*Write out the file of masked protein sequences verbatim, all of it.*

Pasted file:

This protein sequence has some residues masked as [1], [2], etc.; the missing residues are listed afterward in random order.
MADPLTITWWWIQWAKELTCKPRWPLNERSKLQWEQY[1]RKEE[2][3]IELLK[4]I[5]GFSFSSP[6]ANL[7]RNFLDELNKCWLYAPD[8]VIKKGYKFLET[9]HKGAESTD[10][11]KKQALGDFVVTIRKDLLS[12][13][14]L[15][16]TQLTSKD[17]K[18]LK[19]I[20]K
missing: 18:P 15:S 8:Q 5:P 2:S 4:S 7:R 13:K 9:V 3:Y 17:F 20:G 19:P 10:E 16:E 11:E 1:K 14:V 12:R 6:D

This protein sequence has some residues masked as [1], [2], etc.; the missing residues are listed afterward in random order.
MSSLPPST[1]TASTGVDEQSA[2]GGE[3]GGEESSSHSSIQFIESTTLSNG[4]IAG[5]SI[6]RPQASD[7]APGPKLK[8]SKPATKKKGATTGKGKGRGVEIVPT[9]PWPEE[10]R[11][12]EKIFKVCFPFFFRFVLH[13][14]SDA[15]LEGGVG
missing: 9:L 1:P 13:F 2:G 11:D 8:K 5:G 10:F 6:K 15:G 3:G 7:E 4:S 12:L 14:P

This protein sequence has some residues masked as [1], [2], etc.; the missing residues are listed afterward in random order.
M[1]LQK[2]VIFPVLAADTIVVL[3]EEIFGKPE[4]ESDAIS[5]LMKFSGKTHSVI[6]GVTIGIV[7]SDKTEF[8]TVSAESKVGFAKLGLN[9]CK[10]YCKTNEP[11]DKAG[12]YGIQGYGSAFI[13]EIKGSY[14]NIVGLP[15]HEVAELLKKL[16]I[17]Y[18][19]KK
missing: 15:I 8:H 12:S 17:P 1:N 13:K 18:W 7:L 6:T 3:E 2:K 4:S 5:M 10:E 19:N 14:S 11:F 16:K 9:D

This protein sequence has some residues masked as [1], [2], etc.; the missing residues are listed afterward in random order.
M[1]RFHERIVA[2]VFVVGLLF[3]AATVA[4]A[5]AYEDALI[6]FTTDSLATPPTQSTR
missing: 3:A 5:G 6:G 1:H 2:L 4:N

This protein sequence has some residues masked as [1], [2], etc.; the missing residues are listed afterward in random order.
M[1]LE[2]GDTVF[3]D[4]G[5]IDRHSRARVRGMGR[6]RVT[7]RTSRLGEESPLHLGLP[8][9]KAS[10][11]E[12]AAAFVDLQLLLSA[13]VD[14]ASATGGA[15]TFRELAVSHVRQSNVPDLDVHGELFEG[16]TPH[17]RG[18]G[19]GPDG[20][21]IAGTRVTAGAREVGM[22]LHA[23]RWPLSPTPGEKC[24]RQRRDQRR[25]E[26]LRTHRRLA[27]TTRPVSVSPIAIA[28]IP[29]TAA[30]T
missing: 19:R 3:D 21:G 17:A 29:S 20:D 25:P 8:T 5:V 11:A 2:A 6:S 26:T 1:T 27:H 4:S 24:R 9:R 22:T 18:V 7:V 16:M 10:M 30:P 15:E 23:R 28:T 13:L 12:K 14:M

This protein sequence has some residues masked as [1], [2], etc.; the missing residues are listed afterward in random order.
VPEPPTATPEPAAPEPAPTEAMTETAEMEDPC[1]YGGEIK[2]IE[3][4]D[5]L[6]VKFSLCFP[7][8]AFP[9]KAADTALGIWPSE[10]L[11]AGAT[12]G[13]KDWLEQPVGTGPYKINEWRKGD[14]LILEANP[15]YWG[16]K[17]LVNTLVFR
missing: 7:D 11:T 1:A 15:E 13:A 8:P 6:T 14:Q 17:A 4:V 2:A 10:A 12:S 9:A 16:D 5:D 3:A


This protein sequence has some residues masked as [1], [2], etc.; the missing residues are listed afterward in random order.
MADPLTITWWWIQWAKELTCKPRWPLNERSKLQWEQY[1]RKEE[2][3]IELLK[4]I[5]GFSFSSP[6]ANL[7]RNFLDELNKCWLYAPD[8]VIKKGYKFLET[9]HKGAESTD[10][11]KKQALGDFVVTIRKDLLS[12][13][14]L[15][16]TQLTSKD[17]K[18]LK[19]I[20]K
missing: 18:P 15:S 8:Q 5:P 2:S 4:S 7:R 13:K 9:V 3:Y 17:F 20:G 19:P 10:E 16:E 11:E 1:K 14:V 12:R 6:D

This protein sequence has some residues masked as [1], [2], etc.; the missing residues are listed afterward in random order.
MSSLPPST[1]TASTGVDEQSA[2]GGE[3]GGEESSSHSSIQFIESTTLSNG[4]IAG[5]SI[6]RPQASD[7]APGPKLK[8]SKPATKKKGATTGKGKGRGVEIVPT[9]PWPEE[10]R[11][12]EKIFKVCFPFFFRFVLH[13][14]SDA[15]LEGGVG
missing: 9:L 1:P 13:F 2:G 11:D 8:K 5:G 10:F 6:K 15:G 3:G 7:E 4:S 12:L 14:P

This protein sequence has some residues masked as [1], [2], etc.; the missing residues are listed afterward in random order.
M[1]LQK[2]VIFPVLAADTIVVL[3]EEIFGKPE[4]ESDAIS[5]LMKFSGKTHSVI[6]GVTIGIV[7]SDKTEF[8]TVSAESKVGFAKLGLN[9]CK[10]YCKTNEP[11]DKAG[12]YGIQGYGSAFI[13]EIKGSY[14]NIVGLP[15]HEVAELLKKL[16]I[17]Y[18][19]KK
missing: 15:I 8:H 12:S 17:P 1:N 13:K 18:W 7:L 6:T 3:E 2:K 4:S 5:M 10:E 19:N 14:S 11:F 16:K 9:D

This protein sequence has some residues masked as [1], [2], etc.; the missing residues are listed afterward in random order.
M[1]RFHERIVA[2]VFVVGLLF[3]AATVA[4]A[5]AYEDALI[6]FTTDSLATPPTQSTR
missing: 3:A 5:G 6:G 1:H 2:L 4:N

This protein sequence has some residues masked as [1], [2], etc.; the missing residues are listed afterward in random order.
M[1]LE[2]GDTVF[3]D[4]G[5]IDRHSRARVRGMGR[6]RVT[7]RTSRLGEESPLHLGLP[8][9]KAS[10][11]E[12]AAAFVDLQLLLSA[13]VD[14]ASATGGA[15]TFRELAVSHVRQSNVPDLDVHGELFEG[16]TPH[17]RG[18]G[19]GPDG[20][21]IAGTRVTAGAREVGM[22]LHA[23]RWPLSPTPGEKC[24]RQRRDQRR[25]E[26]LRTHRRLA[27]TTRPVSVSPIAIA[28]IP[29]TAA[30]T
missing: 19:R 3:D 21:G 17:A 29:S 20:D 25:P 8:T 5:V 11:A 2:A 6:S 26:T 1:T 27:H 4:S 24:R 9:R 22:T 18:V 7:V 16:M 10:M 30:P 15:E 23:R 28:T 13:L 12:K 14:M

This protein sequence has some residues masked as [1], [2], etc.; the missing residues are listed afterward in random order.
VPEPPTATPEPAAPEPAPTEAMTETAEMEDPC[1]YGGEIK[2]IE[3][4]D[5]L[6]VKFSLCFP[7][8]AFP[9]KAADTALGIWPSE[10]L[11]AGAT[12]G[13]KDWLEQPVGTGPYKINEWRKGD[14]LILEANP[15]YWG[16]K[17]LVNTLVFR
missing: 7:D 11:T 1:A 15:E 13:A 8:P 6:T 14:Q 17:A 4:V 2:A 10:A 12:S 9:A 16:D 5:D 3:A